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Physics of tubing behind a boat.

  1. Jun 19, 2011 #1
    Physics of "tubing" behind a boat.

    I have noticed that when an inflatable tube (usually with a passenger on top) is being pulled fast behind a speedboat, and the boat turns (in a sustained sharp turn), it seems as if the tube and rider achieve speeds that are faster than that of the boat itself.

    Does the "tuber" actually reach speeds faster than the boat? If so, how? Can someone explain the physics of this to me? I think Im having trouble picturing the forces and their directions.

    Thanks in advance.
     
  2. jcsd
  3. Jun 20, 2011 #2

    rcgldr

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    Re: Physics of "tubing" behind a boat.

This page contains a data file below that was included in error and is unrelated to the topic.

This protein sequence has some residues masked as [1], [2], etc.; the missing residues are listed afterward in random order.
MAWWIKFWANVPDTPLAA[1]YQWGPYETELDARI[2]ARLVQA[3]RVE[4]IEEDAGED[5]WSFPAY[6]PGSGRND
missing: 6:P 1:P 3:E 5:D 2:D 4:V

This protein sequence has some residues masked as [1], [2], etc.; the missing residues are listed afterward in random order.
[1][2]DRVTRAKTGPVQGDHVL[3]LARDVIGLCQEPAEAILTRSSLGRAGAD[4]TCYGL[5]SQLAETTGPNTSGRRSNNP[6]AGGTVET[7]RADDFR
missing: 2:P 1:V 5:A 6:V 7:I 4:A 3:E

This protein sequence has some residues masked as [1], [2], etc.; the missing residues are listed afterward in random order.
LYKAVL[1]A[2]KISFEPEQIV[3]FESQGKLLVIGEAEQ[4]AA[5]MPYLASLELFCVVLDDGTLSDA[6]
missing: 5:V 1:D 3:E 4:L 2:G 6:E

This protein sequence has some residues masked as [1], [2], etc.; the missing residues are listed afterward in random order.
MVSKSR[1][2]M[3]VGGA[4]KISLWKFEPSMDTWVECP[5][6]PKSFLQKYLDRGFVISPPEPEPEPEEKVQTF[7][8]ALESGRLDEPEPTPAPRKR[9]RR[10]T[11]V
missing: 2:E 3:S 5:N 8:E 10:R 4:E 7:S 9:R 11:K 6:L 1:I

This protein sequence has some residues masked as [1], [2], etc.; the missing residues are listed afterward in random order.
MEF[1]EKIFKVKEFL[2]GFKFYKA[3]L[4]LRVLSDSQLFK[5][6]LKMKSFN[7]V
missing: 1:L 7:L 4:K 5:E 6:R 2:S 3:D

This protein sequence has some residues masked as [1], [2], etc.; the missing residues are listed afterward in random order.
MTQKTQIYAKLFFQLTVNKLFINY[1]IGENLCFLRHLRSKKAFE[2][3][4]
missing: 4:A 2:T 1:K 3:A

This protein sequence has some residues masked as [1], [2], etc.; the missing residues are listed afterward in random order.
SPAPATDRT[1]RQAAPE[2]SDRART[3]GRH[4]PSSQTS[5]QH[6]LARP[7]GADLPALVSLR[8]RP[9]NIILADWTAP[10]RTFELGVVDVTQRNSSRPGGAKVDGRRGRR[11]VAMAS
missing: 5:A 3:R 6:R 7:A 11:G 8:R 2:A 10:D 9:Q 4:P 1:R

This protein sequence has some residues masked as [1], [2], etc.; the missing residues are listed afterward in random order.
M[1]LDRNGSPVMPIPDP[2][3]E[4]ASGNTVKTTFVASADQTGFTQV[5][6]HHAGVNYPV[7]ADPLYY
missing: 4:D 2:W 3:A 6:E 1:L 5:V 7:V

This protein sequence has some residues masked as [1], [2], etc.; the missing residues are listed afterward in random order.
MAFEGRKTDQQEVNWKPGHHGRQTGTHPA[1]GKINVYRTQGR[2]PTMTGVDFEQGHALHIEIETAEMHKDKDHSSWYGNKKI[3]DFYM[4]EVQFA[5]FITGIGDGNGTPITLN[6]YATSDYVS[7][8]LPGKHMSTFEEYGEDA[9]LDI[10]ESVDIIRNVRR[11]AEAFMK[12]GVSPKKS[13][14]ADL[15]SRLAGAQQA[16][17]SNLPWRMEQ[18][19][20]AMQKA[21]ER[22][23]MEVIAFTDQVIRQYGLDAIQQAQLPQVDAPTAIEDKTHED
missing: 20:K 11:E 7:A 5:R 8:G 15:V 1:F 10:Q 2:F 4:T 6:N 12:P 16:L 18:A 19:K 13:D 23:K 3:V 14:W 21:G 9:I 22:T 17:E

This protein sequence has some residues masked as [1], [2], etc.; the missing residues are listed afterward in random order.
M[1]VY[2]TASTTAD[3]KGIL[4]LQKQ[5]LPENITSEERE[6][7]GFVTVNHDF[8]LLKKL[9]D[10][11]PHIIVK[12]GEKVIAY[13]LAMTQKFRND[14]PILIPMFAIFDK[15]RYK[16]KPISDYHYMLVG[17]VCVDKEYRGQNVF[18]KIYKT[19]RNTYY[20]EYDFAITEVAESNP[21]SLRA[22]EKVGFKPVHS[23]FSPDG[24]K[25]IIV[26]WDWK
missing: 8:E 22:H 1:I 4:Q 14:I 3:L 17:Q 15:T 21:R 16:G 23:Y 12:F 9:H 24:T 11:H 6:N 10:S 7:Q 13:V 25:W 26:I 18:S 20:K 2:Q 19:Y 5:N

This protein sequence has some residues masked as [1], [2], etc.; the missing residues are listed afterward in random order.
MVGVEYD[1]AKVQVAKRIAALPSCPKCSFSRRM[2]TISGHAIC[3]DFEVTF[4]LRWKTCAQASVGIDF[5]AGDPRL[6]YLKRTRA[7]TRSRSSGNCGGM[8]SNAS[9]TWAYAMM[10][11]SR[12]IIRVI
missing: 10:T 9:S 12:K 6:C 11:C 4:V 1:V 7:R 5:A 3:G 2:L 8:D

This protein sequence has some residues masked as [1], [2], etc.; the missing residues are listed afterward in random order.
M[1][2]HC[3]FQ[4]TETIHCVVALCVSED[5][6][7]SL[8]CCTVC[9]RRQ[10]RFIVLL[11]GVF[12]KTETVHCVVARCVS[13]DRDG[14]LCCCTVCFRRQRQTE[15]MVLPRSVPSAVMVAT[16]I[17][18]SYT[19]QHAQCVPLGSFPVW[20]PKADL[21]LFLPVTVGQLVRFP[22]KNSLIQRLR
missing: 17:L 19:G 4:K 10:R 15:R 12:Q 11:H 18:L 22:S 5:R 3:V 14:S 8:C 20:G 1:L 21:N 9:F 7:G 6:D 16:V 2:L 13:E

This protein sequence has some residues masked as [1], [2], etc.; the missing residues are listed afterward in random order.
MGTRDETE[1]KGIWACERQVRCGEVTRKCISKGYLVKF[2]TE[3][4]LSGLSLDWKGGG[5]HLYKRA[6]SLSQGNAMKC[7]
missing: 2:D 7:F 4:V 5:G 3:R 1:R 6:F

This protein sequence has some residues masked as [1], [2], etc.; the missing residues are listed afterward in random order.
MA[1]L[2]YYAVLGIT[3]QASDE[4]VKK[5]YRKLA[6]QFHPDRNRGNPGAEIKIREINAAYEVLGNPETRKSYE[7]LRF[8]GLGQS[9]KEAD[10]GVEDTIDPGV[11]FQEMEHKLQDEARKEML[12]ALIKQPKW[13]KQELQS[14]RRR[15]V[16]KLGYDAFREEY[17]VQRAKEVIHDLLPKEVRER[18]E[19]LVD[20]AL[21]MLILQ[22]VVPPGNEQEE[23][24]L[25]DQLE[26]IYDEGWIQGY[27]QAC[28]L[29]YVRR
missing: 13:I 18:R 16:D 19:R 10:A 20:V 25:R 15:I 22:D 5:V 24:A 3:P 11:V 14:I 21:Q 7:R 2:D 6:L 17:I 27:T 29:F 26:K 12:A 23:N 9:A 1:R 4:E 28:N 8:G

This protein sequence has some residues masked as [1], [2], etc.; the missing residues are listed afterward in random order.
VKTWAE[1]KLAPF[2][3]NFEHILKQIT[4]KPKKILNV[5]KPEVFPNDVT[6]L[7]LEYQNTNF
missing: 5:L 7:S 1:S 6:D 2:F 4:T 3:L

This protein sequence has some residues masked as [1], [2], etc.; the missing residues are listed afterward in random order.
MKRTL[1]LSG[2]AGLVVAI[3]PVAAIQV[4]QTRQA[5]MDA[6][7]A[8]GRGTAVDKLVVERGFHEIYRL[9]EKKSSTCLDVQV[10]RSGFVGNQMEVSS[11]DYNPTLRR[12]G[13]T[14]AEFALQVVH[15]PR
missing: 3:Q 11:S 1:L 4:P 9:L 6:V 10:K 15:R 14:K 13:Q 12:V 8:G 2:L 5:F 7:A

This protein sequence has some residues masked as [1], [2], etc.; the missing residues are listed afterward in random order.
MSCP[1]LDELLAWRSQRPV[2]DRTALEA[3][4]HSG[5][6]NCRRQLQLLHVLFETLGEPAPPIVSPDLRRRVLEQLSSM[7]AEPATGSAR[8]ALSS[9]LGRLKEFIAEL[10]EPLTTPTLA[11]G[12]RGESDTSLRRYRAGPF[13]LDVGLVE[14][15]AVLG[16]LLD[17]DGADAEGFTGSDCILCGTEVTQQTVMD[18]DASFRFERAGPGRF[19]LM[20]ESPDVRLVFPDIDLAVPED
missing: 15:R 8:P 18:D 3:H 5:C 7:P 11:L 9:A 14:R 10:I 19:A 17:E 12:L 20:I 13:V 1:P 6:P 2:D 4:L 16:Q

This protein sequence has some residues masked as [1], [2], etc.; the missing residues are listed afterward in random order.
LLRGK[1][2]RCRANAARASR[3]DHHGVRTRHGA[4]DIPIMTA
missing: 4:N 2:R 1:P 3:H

Unless the tuber or skier follows the exact same path and radius of a boat in a turn, the speed will be different, slower if the tube path's radius is smaller, faster if the tube path's radius is larger. In the case of the faster speed, the tube may end up geting a "sling shot" effect causing it to gain on the boat. In the case of water skiers and water ski jumpers, while being towed by a boat going in a straight line, they can increase speed by weaving side to side, gaining enough momentum to pass the boat.
     
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